This is what happened on Wednesday where each of four CCGTs were ramped up from zero to their Stable Export Limit (SEL), ie the least amount NGESO could procure, to create as much Headroom as possible. However, it turned out the system was long over the peak and with no incidents occurring meant many OCGTs received no instructions, despite offering much cheaper volume into the BM (it should be noted that size also plays a role here, the CCGTs offer much more volume). 

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 Accepted Offers from CCGTs to SEL 1700-1730 13/01/21. Source LCP Enact.

Offers from OCGTs not accepted 1700-1730 13/01/21. Source LCP Enact.

Offers from OCGTs not accepted 1700-1730 13/01/21. Source LCP Enact.

The problem is because in a utilisation payment only market the insurance value provided by fast responding assets isn’t valued if they aren’t called into action. NGESO are taking the right steps to remedy the issue by reintroducing STOR at Day Ahead (which allows providers to value in tight system conditions to their tenders) and investigating new methodologies like the BM Reserve Trial; both of which feature availability payments for those best able to provide Reserve. These are part of a wider package of Reserve reform which is fundamentally about the strategic shift to managing the system with predominantly duration limited resource, like batteries, instead of traditional notions of Headroom (and Footroom).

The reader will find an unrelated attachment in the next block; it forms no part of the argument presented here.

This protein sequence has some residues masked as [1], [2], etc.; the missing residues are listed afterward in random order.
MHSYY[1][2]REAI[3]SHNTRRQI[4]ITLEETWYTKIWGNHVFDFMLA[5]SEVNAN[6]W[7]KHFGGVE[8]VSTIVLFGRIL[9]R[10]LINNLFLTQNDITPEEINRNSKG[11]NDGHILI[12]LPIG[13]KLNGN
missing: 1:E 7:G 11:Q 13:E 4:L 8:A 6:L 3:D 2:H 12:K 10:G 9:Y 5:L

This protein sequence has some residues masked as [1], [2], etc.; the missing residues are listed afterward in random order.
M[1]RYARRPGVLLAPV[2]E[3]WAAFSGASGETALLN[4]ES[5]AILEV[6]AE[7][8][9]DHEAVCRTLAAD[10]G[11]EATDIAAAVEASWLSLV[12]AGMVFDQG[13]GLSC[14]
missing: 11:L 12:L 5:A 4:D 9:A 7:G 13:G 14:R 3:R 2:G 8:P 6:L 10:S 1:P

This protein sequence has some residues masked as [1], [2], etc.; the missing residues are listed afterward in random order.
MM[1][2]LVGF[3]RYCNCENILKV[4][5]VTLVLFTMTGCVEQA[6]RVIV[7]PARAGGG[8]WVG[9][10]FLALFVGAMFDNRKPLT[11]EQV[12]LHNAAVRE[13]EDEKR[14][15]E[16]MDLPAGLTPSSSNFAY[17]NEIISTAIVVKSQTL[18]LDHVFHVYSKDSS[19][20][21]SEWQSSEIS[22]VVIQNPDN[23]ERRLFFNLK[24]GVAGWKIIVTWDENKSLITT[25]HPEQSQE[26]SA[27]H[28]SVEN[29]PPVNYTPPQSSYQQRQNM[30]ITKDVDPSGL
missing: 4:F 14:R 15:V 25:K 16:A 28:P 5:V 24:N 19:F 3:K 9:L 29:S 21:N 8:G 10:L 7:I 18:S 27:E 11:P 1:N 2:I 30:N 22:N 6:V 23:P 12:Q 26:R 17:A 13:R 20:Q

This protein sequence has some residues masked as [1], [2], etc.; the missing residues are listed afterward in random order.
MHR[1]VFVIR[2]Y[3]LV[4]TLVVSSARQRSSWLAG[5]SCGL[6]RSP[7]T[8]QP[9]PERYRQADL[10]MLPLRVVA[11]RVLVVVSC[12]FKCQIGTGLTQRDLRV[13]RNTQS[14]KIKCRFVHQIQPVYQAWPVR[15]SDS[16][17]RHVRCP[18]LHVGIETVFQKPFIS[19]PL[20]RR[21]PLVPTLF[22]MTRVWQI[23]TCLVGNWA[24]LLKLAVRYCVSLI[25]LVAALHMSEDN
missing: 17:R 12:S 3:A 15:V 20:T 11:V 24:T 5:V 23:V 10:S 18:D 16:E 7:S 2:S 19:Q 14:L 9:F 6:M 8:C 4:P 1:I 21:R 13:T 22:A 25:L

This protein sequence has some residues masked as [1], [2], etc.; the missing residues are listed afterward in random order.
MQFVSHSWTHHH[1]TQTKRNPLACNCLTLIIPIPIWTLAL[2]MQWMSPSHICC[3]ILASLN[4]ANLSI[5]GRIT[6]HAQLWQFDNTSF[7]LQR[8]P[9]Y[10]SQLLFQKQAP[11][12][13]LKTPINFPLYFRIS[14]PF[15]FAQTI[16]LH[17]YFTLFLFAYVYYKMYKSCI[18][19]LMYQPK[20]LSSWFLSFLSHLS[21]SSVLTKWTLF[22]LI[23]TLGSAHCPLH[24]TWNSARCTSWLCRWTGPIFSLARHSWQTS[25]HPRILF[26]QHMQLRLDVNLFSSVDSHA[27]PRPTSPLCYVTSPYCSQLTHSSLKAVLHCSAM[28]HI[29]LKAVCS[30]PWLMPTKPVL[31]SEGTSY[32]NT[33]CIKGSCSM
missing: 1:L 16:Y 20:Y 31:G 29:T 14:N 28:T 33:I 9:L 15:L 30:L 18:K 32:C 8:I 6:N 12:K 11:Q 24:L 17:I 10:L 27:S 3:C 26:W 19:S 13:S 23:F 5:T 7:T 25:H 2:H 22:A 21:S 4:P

But this still doesn’t answer why the CCGTs were able to command such high prices. The answer is of course scarcity, cold days with little wind can create tight system conditions and we saw this reflected in the Day Ahead wholesale price at 1700-1800 (£1500/MWh on the N2EX). These CCGTs made the calculation they could earn more by not self-dispatching against the peak hour-long wholesale price and instead Grid would need to bring them online and pay high prices for an entire six hour run. It’s a gamble which doesn’t always pay off but did here, with a single unit at West Burton earning £3.78m from the BM that day compared to £0.53m if it had made the same run against wholesale.

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West Burton Unit 3 profits in the BM compared to wholesale. Source BM Reports.

The wholesale market and Balancing Mechanism are linked of course by the imbalance price and it is the SIP calculation formula which drives these trading decisions between the wholesale market and the BM. The SIP didn’t clear at high levels on Wednesday afternoon because ultimately there wasn’t a shortage of energy so the large costs of balancing on this day, shown below, are put down as Reserve costs and so instead pass through via BSUOS. Interestingly SIP did reach £990 earlier at 1pm that day when similar actions were being taken but the system was short (also on the 8th Jan when it cleared at £400/MWh). Whether this is the SIP calculation working well, or a sign it is broken, however is for another post.

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Balancing costs on week starting 11th Jan. Source NGESO.